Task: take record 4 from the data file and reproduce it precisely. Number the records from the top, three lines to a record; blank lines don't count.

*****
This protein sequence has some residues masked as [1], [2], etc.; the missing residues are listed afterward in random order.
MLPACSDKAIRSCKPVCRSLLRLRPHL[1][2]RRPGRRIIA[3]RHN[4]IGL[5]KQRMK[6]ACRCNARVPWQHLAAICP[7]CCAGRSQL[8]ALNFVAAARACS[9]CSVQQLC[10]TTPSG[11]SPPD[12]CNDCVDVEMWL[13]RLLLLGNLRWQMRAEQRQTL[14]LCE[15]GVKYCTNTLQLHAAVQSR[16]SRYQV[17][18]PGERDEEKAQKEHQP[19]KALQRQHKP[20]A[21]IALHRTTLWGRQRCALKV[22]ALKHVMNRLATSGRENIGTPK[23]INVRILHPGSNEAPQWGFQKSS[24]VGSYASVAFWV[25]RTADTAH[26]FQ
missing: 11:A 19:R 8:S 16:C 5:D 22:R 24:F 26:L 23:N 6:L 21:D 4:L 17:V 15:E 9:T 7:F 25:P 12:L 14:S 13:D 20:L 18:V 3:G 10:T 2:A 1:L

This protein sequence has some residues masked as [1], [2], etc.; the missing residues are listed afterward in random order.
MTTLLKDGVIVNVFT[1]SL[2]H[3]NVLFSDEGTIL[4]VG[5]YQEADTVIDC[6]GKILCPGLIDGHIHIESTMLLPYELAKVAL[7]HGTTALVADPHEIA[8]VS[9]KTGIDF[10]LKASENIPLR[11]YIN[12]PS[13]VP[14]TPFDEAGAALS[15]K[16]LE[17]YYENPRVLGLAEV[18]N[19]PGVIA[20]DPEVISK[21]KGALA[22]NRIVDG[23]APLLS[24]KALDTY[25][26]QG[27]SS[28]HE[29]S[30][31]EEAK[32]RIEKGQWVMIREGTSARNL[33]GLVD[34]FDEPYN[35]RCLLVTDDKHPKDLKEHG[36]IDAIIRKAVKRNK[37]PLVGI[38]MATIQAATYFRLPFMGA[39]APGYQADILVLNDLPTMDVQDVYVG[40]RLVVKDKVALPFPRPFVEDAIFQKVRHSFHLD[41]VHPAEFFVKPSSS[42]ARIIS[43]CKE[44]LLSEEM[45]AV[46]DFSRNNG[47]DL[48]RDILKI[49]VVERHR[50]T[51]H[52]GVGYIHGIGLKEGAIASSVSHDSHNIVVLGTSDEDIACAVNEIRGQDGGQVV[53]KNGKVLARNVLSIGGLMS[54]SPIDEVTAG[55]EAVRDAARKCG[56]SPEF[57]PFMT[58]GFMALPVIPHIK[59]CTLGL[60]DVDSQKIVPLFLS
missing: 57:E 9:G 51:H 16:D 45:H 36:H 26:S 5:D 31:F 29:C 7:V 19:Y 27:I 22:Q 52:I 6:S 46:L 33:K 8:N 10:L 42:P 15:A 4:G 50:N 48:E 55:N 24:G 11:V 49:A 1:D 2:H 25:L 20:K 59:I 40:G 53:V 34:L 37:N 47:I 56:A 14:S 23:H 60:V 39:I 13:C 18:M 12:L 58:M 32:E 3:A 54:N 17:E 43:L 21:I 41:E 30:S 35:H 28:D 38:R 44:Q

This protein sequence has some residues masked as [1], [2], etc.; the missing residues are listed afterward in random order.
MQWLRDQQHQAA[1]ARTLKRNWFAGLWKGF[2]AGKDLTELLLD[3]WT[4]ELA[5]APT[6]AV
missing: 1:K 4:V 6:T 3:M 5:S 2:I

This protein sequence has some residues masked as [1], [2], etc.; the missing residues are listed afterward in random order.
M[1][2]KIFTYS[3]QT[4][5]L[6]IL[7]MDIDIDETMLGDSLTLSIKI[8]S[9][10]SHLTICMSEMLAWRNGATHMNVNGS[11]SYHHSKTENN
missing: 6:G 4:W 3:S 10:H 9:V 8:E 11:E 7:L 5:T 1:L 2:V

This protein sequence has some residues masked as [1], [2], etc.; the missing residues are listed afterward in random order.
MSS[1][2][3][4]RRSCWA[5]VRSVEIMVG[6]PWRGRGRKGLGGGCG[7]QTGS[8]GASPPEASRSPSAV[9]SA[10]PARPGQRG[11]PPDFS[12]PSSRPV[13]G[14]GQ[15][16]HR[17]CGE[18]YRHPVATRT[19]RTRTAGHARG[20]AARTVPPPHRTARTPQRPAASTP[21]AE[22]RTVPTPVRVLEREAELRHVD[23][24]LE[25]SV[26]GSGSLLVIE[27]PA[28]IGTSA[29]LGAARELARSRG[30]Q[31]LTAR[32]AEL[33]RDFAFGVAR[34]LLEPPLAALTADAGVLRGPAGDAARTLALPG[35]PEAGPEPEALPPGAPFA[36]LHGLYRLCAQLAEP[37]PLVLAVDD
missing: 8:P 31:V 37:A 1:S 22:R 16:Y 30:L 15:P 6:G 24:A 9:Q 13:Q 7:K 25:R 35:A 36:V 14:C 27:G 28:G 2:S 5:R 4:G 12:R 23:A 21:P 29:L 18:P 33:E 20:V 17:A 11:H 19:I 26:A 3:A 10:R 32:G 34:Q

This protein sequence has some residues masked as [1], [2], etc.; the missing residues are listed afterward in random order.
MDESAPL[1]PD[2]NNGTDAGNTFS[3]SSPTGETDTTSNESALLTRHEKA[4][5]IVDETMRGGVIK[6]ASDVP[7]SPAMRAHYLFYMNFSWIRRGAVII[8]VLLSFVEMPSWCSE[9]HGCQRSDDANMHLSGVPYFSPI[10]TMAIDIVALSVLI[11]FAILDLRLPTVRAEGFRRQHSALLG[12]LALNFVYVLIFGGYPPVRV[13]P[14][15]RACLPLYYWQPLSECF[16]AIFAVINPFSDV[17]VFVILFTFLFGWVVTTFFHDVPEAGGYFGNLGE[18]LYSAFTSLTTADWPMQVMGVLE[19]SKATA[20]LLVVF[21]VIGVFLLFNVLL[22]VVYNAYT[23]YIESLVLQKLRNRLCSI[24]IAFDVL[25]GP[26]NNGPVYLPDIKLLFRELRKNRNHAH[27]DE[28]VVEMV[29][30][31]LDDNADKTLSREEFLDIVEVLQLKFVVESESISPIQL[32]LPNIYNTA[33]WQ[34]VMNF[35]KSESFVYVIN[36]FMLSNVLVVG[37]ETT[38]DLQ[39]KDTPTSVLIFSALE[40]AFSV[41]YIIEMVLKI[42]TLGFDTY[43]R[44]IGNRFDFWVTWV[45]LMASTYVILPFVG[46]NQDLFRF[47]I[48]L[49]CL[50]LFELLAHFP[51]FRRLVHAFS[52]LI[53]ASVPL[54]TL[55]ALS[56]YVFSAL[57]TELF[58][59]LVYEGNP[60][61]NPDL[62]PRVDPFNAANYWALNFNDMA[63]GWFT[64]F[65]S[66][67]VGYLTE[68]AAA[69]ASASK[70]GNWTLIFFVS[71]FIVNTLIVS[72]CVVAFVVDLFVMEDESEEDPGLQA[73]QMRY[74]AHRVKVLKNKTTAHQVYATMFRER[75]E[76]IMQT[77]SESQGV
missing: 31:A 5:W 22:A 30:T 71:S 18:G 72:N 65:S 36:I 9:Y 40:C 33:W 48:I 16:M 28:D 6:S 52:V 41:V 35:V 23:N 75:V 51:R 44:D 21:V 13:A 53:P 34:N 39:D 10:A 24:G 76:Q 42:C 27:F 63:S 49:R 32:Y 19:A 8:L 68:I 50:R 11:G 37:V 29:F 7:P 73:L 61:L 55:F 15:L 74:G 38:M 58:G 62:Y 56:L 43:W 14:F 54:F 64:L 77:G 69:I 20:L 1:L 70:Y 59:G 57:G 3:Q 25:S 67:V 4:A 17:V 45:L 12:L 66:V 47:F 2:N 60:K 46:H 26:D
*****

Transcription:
This protein sequence has some residues masked as [1], [2], etc.; the missing residues are listed afterward in random order.
M[1][2]KIFTYS[3]QT[4][5]L[6]IL[7]MDIDIDETMLGDSLTLSIKI[8]S[9][10]SHLTICMSEMLAWRNGATHMNVNGS[11]SYHHSKTENN
missing: 6:G 4:W 3:S 10:H 9:V 8:E 11:E 7:L 5:T 1:L 2:V